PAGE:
Cray Network Subsystem (CNS) Software Installation and Administration

S–2366–16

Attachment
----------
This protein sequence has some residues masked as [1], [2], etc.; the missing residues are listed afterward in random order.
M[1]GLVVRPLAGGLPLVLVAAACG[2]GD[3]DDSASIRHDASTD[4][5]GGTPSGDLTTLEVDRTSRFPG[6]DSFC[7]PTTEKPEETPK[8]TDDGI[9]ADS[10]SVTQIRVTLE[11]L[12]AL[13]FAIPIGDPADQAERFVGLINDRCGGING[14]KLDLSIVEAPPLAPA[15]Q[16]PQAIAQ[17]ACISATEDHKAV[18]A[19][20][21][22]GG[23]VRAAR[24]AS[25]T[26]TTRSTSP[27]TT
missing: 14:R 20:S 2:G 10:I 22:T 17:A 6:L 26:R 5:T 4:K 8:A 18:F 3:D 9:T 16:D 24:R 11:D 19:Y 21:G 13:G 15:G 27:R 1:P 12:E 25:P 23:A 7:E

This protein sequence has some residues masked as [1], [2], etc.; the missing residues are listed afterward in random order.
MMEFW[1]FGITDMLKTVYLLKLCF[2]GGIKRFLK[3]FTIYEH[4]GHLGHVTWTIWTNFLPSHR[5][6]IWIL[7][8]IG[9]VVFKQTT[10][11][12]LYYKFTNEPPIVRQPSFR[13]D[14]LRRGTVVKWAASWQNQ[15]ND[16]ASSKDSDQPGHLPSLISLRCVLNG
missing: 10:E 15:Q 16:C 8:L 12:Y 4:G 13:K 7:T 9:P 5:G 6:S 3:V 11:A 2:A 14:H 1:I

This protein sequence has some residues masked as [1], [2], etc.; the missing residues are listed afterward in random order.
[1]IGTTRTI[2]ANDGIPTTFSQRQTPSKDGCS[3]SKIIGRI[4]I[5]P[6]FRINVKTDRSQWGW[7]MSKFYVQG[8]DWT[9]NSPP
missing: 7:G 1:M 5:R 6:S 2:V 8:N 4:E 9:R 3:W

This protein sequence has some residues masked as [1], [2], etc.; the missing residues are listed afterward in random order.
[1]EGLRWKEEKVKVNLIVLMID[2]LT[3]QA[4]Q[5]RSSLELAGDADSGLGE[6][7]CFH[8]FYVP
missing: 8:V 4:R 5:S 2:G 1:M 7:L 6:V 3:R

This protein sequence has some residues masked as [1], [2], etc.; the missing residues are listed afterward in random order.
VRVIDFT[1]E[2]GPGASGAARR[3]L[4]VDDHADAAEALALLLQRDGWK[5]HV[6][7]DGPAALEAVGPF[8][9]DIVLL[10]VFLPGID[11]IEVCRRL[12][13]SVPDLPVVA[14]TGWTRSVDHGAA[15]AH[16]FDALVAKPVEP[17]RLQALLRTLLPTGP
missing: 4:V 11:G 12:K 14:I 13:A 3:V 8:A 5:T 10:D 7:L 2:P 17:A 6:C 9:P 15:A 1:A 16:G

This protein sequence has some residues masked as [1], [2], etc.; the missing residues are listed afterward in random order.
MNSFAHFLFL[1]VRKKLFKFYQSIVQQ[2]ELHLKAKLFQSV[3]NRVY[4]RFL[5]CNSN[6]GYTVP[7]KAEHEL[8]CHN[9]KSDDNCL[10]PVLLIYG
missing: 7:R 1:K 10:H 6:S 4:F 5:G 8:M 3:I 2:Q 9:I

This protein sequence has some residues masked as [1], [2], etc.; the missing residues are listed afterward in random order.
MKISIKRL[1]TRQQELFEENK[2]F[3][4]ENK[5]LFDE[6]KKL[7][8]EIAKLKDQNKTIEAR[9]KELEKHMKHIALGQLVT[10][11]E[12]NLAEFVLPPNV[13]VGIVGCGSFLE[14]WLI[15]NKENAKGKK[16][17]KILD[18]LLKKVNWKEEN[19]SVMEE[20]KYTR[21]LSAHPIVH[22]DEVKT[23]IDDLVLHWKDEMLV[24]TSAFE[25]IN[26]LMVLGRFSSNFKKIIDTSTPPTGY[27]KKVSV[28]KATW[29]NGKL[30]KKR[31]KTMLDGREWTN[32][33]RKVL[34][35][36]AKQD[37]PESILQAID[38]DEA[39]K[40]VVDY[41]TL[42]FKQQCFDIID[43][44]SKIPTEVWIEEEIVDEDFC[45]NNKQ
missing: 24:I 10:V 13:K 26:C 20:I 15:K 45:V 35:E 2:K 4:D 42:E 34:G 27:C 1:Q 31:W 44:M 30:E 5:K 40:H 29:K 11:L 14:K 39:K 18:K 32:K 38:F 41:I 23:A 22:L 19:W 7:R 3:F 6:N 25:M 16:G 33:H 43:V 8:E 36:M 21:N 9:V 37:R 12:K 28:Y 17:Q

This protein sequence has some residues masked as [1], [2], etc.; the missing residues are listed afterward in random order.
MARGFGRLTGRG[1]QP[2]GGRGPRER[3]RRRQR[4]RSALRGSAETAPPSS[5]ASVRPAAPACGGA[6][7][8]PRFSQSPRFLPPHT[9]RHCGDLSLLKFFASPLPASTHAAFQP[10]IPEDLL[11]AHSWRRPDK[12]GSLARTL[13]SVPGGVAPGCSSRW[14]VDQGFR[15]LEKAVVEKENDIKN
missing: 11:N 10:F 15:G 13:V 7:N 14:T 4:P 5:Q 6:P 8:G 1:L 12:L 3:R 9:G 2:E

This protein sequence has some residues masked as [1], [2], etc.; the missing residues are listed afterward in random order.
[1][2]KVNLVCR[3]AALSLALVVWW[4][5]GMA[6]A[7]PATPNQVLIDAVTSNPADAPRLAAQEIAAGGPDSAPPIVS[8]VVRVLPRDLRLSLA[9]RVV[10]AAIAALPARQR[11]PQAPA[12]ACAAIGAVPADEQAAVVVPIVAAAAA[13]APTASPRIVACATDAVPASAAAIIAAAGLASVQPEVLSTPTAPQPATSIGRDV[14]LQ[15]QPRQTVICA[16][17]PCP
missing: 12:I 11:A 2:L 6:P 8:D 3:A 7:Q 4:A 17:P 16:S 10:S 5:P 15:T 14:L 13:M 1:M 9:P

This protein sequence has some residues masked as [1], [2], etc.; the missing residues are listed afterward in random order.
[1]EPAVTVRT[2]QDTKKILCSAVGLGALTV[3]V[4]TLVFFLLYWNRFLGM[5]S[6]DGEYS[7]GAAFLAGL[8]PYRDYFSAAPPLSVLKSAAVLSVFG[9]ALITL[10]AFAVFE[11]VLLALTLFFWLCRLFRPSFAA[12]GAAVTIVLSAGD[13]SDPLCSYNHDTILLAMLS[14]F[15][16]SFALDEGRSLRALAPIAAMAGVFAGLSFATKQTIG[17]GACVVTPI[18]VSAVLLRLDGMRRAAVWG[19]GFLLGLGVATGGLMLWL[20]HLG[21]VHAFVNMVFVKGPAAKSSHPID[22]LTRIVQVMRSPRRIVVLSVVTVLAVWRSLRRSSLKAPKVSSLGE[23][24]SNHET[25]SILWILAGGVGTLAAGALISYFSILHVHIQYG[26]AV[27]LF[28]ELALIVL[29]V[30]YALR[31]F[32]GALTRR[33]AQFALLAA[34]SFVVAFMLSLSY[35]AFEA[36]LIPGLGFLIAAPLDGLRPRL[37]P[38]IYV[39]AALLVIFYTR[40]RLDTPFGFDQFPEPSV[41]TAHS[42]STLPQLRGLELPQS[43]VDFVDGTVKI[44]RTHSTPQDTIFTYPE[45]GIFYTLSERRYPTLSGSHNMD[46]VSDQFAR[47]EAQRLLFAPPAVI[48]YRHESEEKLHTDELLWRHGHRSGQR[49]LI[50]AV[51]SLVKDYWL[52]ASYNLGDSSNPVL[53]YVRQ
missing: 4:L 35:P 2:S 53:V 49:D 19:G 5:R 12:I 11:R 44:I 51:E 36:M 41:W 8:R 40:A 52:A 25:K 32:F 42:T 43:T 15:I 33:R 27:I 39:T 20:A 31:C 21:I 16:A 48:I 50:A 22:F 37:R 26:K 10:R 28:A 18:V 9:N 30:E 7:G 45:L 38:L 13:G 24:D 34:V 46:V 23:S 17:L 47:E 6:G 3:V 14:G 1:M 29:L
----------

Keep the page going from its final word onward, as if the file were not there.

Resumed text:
© 2002–2005 Cray Inc. All Rights Reserved. This manual or parts thereof may not be reproduced in any form unless permitted by contract or by written permission of Cray Inc. U.S. GOVERNMENT RESTRICTED RIGHTS NOTICE The Computer Software is delivered as "Commercial Computer Software" as defined in DFARS 48 CFR 252.227-7014. All Computer Software and Computer Software Documentation acquired by or for the U.S. Government is provided with Restricted Rights. Use, duplication or disclosure by the U.S. Government is subject to the restrictions described in FAR 48 CFR 52.227-14 or DFARS 48 CFR 252.227-7014, as applicable. Technical Data acquired by or for the U.S. Government, if any, is provided with Limited Rights. Use, duplication or disclosure by the U.S. Government is subject to the restrictions described in FAR 48 CFR 52.227-14 or DFARS 48 CFR 252.227-7013, as applicable. Autotasking, Cray, Cray Channels, Cray Y-MP, GigaRing, LibSci, UNICOS and UNICOS/mk are federally registered trademarks and Active Manager, CCI, CCMT, CF77, CF90, CFT, CFT2, CFT77, ConCurrent Maintenance Tools, COS, Cray Ada, Cray Animation Theater, Cray APP, Cray Apprentice2, Cray C++ Compiling System, Cray C90, Cray C90D, Cray CF90, Cray EL, Cray Fortran Compiler, Cray J90, Cray J90se, Cray J916, Cray J932, Cray MTA, Cray MTA-2, Cray MTX, Cray NQS, Cray Research, Cray SeaStar, Cray S-MP, Cray SHMEM, Cray SSD-T90, Cray SuperCluster, Cray SV1, Cray SV1ex, Cray SX-5, Cray SX-6, Cray T3D, Cray T3D MC, Cray T3D MCA, Cray T3D SC, Cray T3E, Cray T90, Cray T916, Cray T932, Cray UNICOS, Cray X1, Cray X1E, Cray XD1, Cray X-MP, Cray XMS, Cray XT3, Cray Y-MP EL, Cray-1, Cray-2, Cray-3, CrayDoc, CrayLink, Cray-MP, CrayPacs, Cray/REELlibrarian, CraySoft, CrayTutor, CRInform, CRI/TurboKiva, CSIM, CVT, Delivering the power..., Dgauss, Docview, EMDS, HEXAR, HSX, IOS, ISP/Superlink, MPP Apprentice, ND Series Network Disk Array, Network Queuing Environment, Network Queuing Tools, OLNET, RapidArray, RQS, SEGLDR, SMARTE, SSD, SUPERLINK, System Maintenance and Remote Testing Environment, Trusted UNICOS, TurboKiva, UNICOS MAX, UNICOS/lc, and UNICOS/mp are trademarks of Cray Inc. Apache is a trademark of The Apache Software Foundation. CERT is a trademark of Carnegie Mellon University. Dell and PowerEdge are trademarks of Dell Computer Corporation. ESS-800 is a trademark of SBS Technologies, Inc. FLEXlm is a trademark of Macrovision Corporation. GNU is a trademark of The Free Software Foundation. Linux is a trademark of Linus Torvalds. Mac OS is a trademark of Apple Computer, Inc. NFS, Solaris and Sun are trademarks of Sun Microsystems, Inc. in the United States and other countries. Red Hat is a trademark of Red Hat, Inc. UNIX is a trademark of The Open Group. All other trademarks are the property of their respective owners. The UNICOS, UNICOS/mk, and UNICOS/mp operating systems are derived from UNIX System V. These operating systems are also based in part on the Fourth Berkeley Software Distribution (BSD) under license from The Regents of the University of California.